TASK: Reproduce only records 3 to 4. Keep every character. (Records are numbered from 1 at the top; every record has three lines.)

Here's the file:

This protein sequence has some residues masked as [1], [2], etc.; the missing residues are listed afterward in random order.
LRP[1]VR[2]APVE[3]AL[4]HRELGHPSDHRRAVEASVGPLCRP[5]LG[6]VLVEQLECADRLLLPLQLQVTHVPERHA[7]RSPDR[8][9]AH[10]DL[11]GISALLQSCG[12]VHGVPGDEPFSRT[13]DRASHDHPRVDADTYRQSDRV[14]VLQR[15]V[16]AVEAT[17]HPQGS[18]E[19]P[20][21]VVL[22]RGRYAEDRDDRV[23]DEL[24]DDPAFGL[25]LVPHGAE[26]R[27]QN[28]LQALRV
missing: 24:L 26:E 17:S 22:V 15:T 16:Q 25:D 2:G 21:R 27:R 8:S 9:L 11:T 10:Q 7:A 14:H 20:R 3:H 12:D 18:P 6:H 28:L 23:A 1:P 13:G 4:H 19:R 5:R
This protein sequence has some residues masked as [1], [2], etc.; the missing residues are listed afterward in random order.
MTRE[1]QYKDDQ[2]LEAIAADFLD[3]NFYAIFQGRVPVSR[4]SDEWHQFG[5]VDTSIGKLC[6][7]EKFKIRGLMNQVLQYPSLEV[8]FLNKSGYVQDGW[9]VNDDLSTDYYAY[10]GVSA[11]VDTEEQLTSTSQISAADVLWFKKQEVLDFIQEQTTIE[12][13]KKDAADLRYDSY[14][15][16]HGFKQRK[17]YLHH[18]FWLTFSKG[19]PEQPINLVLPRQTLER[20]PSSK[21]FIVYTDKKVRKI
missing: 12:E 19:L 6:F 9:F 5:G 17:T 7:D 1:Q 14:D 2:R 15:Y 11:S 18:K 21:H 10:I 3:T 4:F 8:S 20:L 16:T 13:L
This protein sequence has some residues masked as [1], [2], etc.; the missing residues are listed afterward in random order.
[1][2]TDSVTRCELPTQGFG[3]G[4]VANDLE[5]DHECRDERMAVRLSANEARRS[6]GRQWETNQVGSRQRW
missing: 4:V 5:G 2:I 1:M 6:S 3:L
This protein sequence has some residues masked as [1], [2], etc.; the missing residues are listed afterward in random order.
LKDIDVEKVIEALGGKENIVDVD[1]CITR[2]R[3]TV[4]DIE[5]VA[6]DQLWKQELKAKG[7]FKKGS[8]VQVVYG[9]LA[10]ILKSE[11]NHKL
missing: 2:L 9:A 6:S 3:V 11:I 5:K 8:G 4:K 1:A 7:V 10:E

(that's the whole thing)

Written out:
This protein sequence has some residues masked as [1], [2], etc.; the missing residues are listed afterward in random order.
[1][2]TDSVTRCELPTQGFG[3]G[4]VANDLE[5]DHECRDERMAVRLSANEARRS[6]GRQWETNQVGSRQRW
missing: 4:V 5:G 2:I 1:M 6:S 3:L
This protein sequence has some residues masked as [1], [2], etc.; the missing residues are listed afterward in random order.
LKDIDVEKVIEALGGKENIVDVD[1]CITR[2]R[3]TV[4]DIE[5]VA[6]DQLWKQELKAKG[7]FKKGS[8]VQVVYG[9]LA[10]ILKSE[11]NHKL
missing: 2:L 9:A 6:S 3:V 11:I 5:K 8:G 4:K 1:A 7:V 10:E